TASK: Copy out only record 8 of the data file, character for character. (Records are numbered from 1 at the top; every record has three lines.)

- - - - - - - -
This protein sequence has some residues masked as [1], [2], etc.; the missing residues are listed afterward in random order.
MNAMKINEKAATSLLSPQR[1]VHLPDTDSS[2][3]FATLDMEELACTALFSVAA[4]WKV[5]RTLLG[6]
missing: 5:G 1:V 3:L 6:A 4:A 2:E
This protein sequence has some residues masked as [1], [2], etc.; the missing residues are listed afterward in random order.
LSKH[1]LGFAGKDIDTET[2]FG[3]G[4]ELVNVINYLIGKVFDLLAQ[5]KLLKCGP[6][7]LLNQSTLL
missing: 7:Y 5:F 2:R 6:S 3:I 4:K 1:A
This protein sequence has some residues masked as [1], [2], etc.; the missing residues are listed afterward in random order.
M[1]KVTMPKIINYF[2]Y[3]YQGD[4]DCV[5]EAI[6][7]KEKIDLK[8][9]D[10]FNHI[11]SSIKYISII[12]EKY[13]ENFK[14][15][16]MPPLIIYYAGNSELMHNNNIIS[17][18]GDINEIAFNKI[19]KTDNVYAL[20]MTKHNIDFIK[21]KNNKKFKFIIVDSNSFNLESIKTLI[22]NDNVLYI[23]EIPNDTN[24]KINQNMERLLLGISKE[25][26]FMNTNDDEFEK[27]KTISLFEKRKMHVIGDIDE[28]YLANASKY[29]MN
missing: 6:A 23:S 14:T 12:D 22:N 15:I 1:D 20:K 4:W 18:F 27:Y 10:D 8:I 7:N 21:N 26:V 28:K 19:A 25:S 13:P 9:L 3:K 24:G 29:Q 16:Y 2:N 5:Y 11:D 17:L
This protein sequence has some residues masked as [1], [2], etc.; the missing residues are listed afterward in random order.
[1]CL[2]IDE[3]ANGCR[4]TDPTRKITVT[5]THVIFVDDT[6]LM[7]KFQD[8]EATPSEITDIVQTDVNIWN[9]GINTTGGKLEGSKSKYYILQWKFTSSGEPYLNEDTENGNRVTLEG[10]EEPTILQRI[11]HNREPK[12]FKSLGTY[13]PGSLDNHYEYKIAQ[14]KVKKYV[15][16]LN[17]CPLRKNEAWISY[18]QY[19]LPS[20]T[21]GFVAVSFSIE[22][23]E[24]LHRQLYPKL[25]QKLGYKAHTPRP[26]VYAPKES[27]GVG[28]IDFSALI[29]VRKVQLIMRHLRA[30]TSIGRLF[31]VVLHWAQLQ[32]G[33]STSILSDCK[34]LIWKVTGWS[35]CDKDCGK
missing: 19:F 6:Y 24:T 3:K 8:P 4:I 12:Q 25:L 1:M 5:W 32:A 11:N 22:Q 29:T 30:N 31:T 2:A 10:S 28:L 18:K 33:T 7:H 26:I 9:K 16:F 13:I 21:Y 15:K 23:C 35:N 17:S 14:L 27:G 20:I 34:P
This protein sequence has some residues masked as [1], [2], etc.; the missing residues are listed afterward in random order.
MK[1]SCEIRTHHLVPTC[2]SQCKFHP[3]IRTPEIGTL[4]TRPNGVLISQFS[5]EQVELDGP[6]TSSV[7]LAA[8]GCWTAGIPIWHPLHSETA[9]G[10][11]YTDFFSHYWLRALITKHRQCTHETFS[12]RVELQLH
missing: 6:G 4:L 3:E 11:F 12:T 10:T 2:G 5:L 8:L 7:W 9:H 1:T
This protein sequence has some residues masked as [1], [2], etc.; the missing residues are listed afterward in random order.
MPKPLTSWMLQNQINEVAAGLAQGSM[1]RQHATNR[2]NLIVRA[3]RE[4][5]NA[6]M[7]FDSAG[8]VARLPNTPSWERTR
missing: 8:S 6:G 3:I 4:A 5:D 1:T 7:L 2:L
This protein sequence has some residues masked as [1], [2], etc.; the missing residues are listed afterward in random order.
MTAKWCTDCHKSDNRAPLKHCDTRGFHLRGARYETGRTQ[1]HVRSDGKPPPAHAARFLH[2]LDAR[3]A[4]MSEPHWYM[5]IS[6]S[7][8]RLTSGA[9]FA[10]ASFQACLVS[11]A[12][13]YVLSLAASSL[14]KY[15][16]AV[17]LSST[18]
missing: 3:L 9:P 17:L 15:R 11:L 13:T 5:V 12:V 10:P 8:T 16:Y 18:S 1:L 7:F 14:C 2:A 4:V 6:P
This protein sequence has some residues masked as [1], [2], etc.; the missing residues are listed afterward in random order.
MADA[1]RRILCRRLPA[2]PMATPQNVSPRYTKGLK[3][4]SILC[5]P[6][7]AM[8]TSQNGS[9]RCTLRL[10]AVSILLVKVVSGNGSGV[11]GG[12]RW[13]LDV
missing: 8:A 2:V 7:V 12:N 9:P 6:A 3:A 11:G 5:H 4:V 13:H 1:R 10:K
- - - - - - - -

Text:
This protein sequence has some residues masked as [1], [2], etc.; the missing residues are listed afterward in random order.
MADA[1]RRILCRRLPA[2]PMATPQNVSPRYTKGLK[3][4]SILC[5]P[6][7]AM[8]TSQNGS[9]RCTLRL[10]AVSILLVKVVSGNGSGV[11]GG[12]RW[13]LDV
missing: 8:A 2:V 7:V 12:N 9:P 6:A 3:A 11:G 5:H 4:V 13:H 1:R 10:K